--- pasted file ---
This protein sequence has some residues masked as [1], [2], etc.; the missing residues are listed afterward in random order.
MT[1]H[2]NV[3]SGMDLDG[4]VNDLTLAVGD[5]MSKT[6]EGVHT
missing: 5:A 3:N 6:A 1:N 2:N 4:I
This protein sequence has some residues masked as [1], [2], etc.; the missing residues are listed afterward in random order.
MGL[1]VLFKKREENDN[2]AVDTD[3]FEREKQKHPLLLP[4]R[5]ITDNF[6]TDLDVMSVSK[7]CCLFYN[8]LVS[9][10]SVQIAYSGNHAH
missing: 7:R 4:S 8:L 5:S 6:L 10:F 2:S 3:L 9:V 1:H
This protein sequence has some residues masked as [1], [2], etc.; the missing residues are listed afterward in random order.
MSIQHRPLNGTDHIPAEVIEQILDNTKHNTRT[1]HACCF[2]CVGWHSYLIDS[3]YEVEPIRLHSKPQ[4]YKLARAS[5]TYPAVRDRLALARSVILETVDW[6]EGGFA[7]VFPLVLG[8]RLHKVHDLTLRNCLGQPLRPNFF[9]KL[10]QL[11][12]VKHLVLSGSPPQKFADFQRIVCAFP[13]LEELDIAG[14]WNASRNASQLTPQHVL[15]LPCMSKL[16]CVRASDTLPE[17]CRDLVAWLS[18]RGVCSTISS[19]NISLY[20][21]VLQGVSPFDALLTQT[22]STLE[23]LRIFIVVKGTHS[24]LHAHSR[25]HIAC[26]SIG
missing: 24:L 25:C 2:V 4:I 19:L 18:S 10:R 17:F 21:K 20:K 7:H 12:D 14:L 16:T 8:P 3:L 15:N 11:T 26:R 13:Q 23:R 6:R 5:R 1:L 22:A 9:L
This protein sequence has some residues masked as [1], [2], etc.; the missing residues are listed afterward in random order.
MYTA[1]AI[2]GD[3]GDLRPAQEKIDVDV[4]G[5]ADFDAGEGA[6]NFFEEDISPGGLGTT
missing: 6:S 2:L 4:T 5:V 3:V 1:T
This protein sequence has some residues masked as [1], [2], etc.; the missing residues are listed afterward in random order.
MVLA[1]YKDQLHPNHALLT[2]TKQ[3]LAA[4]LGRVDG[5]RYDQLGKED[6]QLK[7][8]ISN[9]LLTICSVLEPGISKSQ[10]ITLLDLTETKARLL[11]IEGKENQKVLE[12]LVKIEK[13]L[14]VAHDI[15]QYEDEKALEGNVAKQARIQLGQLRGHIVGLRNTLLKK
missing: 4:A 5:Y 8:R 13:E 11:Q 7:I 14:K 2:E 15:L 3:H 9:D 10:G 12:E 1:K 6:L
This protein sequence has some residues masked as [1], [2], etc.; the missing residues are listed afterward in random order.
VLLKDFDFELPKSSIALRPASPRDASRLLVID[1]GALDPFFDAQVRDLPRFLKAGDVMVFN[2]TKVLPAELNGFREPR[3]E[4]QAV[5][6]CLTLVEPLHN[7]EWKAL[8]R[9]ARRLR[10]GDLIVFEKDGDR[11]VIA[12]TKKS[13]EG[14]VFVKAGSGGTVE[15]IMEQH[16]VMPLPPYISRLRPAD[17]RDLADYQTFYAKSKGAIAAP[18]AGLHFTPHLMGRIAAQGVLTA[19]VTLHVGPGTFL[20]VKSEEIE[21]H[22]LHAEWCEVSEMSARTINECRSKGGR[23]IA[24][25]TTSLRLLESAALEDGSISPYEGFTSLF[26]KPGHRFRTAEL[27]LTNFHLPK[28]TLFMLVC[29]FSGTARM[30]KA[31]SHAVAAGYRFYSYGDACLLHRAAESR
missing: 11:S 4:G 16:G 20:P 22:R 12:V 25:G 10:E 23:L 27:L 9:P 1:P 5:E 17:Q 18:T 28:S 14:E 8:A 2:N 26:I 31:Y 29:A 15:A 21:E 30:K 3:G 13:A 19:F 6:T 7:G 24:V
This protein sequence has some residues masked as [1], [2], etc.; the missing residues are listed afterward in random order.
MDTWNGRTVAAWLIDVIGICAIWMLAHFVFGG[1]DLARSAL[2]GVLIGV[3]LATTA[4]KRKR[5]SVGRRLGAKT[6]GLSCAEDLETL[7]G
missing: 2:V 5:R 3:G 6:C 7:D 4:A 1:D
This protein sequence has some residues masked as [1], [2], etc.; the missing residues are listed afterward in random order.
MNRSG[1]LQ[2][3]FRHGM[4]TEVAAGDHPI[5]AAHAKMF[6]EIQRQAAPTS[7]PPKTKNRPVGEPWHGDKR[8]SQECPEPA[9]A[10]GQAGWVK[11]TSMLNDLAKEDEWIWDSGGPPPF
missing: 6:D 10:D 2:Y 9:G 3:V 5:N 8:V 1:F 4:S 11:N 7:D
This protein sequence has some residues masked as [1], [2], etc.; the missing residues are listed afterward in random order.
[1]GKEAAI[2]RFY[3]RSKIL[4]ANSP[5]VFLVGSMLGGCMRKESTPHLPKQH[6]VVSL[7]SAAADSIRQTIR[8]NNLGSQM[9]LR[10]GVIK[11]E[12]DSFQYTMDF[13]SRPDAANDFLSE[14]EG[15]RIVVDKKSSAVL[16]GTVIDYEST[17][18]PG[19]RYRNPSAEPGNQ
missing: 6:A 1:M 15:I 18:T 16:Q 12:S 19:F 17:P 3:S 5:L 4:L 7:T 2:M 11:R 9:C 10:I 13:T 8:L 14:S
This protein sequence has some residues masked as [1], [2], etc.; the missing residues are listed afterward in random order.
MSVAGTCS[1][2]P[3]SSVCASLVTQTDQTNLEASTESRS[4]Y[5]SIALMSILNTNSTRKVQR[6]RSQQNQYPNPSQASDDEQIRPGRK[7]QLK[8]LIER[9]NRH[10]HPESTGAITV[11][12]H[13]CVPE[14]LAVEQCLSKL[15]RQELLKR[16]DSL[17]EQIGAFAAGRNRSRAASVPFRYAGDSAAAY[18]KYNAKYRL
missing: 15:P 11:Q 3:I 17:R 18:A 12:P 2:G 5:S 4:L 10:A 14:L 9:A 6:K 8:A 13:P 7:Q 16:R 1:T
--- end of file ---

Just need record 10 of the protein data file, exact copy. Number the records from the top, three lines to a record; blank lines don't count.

This protein sequence has some residues masked as [1], [2], etc.; the missing residues are listed afterward in random order.
MSVAGTCS[1][2]P[3]SSVCASLVTQTDQTNLEASTESRS[4]Y[5]SIALMSILNTNSTRKVQR[6]RSQQNQYPNPSQASDDEQIRPGRK[7]QLK[8]LIER[9]NRH[10]HPESTGAITV[11][12]H[13]CVPE[14]LAVEQCLSKL[15]RQELLKR[16]DSL[17]EQIGAFAAGRNRSRAASVPFRYAGDSAAAY[18]KYNAKYRL
missing: 15:P 11:Q 3:I 17:R 18:A 12:P 2:G 5:S 4:L 10:A 14:L 9:A 6:K 8:A 13:P 7:Q 16:R 1:T